Well, that gives a whole new meaning to, “going with the flow,” doesn’t it?! All that’s left for me to say is, cowabunga, let’s get to those vows!

Sunday, December 24, 2017

Compassion

Saturday morning, I officiated Gia and Bayo’s Jewish-Muslim wedding ceremony, at Brenner’s Restaurant, in Houston, Texas. Here are the remarks I shared with them and their guests:

 
One of the most beautiful things about weddings is that there are no right ways or wrong ways to celebrate this occasion. Every couple is different, and they may make different decisions and choices, depending on any number of variables. In interfaith and intercultural weddings, specifically, some couples choose to build a ceremony that minimizes and deemphasizes their differences, while other couples choose to highlight their differences, and celebrate them.
 
Now, if you know anything about Gia and Bayo, you know what choice they would gravitate towards. They both come from interfaith and intercultural families themselves, after all. This figured into their relationship before they even met. As Bayo says, “I was curious about her Jewish-Italian heritage because it reminded me of stories my dad told of the ancient Roman Empire and the journey of the Israelites from Egypt.”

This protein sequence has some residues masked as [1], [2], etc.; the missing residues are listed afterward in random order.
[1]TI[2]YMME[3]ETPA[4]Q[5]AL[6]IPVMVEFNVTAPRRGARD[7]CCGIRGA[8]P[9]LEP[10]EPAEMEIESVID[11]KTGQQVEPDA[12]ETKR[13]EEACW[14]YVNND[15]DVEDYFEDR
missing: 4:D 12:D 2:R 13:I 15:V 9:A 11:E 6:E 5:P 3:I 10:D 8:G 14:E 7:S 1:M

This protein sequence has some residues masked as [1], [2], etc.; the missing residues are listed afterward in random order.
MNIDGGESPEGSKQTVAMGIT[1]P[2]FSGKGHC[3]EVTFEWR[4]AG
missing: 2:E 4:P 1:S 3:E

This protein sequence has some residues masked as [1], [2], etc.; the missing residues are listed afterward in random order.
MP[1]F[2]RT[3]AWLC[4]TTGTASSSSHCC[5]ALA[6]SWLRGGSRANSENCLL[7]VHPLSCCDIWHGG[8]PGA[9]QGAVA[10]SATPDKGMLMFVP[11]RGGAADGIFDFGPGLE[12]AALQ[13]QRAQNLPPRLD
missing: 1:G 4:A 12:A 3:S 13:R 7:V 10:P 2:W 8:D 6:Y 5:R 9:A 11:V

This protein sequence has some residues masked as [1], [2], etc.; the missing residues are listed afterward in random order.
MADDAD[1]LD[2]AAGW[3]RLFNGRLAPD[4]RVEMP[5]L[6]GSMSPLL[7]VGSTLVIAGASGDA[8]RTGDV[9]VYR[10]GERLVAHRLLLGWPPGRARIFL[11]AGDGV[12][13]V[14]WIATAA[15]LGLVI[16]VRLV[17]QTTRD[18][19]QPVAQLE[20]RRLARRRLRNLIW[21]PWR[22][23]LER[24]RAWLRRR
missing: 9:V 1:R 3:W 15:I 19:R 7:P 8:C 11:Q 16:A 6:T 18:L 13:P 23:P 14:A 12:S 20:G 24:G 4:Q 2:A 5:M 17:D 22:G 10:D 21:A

And, whatever differences they had, they were very much in sync from the start. Gia says, “I knew after talking with him that we shared the things that mattered most, and our values and ideals were so similar. We both value family, spirituality, compassion, and optimism. We both love adventure… and are very determined to reach our goals. These things are so important to share with your partner…”
 
And Bayo acknowledges that, though he “was captivated by her beauty and brain”, what sealed the deal for him was much deeper. He saw in Gia, “a woman of high moral standing. In my culture, good morals, trump material things. My mom always told me her prayer, was for ‘the Lord to bless me with a good woman.’ I believe she can consider her prayers answered, because Gia is the definition of a good woman.”
 
Once you have established that you share what is most important, values, morals and character, you can use your different characteristics to enhance your relationship. A Jew and a Muslim, for instance, can bond not despite, but because they begin their relationship during the holy month of Ramadan. As Gia tells us, “Bayo and I started dating during Ramadan… We would meet in the evening after sundown during the non-fasting period of Ramadan. Ramadan teaches Muslims how to practice self-discipline, self-control, and empathy for others who are less fortunate… Although I was not observing Ramadan with Bayo, my respect for his practices… taught me these values as well…”